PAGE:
STANDING-ROOM ONLY: Insure My Trip Services User Experience Manager Chris Jackson, foreground, and Web designer Hristo Kanchov work from standing workstations in their Warwick office. The setup is part of the wellness program at the company.
PBN PHOTO/CHRIS SHORES
By Michael Souza PBN Staff Writer
Ten years ago, wellness in the workplace was a simple concept promoted by health insurers trying to reduce their costs through preventative care. Like many revolutionary ideas, businesses and the public didn’t embrace it wholeheartedly.
Now wellness has entered the mainstream, as companies offer their staff free resources and discounts, and employees are actively participating in a variety of programs. Insurers have also picked up the slack, offering more ways to keep people healthy.
Dennis Carroll is a typical example. He normally works on a computer at Insure My Trip Services Inc., of Warwick, but had read that sitting for long periods of time isn’t healthy. He created a standing workstation and after a few months felt better. He also reported his findings to the company.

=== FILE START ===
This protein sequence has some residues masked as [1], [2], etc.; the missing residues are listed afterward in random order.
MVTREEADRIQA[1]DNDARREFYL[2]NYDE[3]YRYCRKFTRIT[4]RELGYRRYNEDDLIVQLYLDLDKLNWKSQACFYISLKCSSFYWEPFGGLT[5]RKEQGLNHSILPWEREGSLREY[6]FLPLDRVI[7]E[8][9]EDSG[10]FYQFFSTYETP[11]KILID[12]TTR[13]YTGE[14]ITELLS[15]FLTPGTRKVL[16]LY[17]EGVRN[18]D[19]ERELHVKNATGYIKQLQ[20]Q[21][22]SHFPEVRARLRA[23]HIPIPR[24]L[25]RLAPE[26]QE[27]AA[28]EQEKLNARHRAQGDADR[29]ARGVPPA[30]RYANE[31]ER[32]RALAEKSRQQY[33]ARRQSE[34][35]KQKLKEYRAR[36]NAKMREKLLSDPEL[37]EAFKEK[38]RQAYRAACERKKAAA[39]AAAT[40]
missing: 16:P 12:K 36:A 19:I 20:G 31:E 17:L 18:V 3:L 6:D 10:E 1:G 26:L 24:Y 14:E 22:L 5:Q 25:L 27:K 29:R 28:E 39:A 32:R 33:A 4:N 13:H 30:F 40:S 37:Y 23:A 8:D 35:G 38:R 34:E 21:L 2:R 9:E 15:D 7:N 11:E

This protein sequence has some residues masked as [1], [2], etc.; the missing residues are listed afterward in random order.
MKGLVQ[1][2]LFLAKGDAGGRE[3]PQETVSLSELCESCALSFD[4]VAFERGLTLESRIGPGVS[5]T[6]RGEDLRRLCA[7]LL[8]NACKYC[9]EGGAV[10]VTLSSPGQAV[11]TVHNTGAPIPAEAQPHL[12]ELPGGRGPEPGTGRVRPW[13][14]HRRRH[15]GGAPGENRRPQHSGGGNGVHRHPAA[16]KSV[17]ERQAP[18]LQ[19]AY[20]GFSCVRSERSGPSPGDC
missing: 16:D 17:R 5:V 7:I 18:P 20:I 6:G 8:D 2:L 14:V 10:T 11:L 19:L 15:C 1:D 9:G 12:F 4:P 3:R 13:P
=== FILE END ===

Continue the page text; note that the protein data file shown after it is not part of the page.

“We found it to be a novel approach,” said Vikki Corliss, IMT head of public relations and wellness-committee co-chairwoman.
The company culture itself embraces the philosophy. Of its 50 employees, as many as half of them participate in ShapeUp Rhode Island programs. Advisers from the Health and Wellness Institute – a wholly owned subsidiary of Blue Cross & Blue Shield of Rhode Island – have given discussions about healthy-eating habits. They also help with blood drives and cancer screenings, all for free.
Critical to wellness plans are the emergence of unified health centers, a one-stop medical care, psychological counseling, health and wellness facility. The U.S. Health Resources and Services Administration lists 35 centers in the Ocean State, a number that has steadily increased over the past several years.
But that’s not all. The company has their own gym on-site. May Day breakfasts celebrate the season while remaining healthy. Furthermore, councilors meet with employees and advise them on specific health concerns, ranging from nutrition and diabetes to smoking cessation.
“Our wellness program is certainly inspired by Blue Cross, but we consider their services very separate from our own program,” said Corliss.
Like many other organizations, health insurers and chambers of commerce, BCBSRI presents annual wellness and worksite health programs.
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